I heard about Videomatica before I even lived here. Artsy in-the-know types were gushing about it during a 2002 visit – back before video-on-demand and iTunes and illegal downloads.
I don’t live anywhere near the place, but Videomatica has always been worth the trip across town – a trip I’ve made if not with great regularity, at least with great, work-related urgency. (I’m writing a story about Nikkatsu Action Cinema! Help!) I knew that no matter how obscure the film I needed, Videomatica would have it. I can’t think of a single occasion when it didn’t.
On Thursday, a few hours before I heard the place was closing, I was talking with friends about the death of video stores, prompted by news of Blockbuster’s receivership. I bemoaned the closing of the great Happy Bats Cinema on Main Street. When Videomatica closes, I said, we’ll know it’s really over for video stores.
“I always thought we’d be the last video store standing,” Videomatica co-owner Brian Bosworth said on Friday. “It’s kind of ironic that we’ll go out with Blockbuster.”
Mr. Bosworth, 58, said the “significant” decline in business at his Kitsilano shop began in 2008.
“After you bang your head against the wall enough times, you eventually get the message that you might want to stop.”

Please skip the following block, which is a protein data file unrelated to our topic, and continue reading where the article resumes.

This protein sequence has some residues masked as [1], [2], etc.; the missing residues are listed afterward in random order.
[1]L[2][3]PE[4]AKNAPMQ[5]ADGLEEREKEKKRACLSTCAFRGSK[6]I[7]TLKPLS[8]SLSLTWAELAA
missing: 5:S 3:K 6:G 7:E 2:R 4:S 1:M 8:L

Mr. Bosworth co-founded Videomatica in 1983 with fellow UBC film grad Graham X Peat, now 59, when they couldn’t find the kinds of films they liked. “We opened up with 400 movies, the best movies available at the time that we wanted to watch.”
Today, the collection stands at 30,000 DVDs, 1,000 Blu-ray discs and 5,000 VHS tapes – everything from the 1926 silent film Aelita: Queen of Mars to the 1983 Hong Kong epic Zu Warriors from the Magic Mountain.
Mr. Bosworth hopes to keep the collection intact and publicly accessible. He’s been talking to philanthropist Yosef Wosk about it.
“It’s a formidable collection, a record of film history,” said film critic and Vancity Theatre programmer Tom Charity. “People have the perhaps naive assumption that everything’s available online, and it’s just not true.”
Mr. Charity has checked out video stores all over the world – New York, Paris, London. “Videomatica is by far the best video store that I’ve visited anywhere,” he said. “It really is that good.”
So whither the others?
Business is down “a little bit” at Commercial Drive’s Black Dog Video, but it’s surviving. “I don’t see us going anywhere for a while,” said manager Joe Burgess. “We’re doing fine.”
I go to Black Dog a fair bit. I live in the neighbourhood, they have a great, eclectic selection, and have outlived other video stores on the Drive, most recently Alpha Video. I would be devastated if the place closed, even if, gasp, I am probably using video-on-demand more often these days than renting DVDs.
I’m not the only one, Mr. Burgess said. “We do get people who come in and say: ‘Do you have blah blah movie? I can’t find it to download anywhere.’ That’s their first option. But we also have a lot of hard-core customers who appreciate that we have the largest documentary and Japanese sections in the city.”
At Videomatica, Mr. Bosworth expects a flurry of nostalgia activity between now and when the store closes this summer. All those people who claim to love the place, but records indicate haven’t rented from there for years. People who might be kicking themselves now.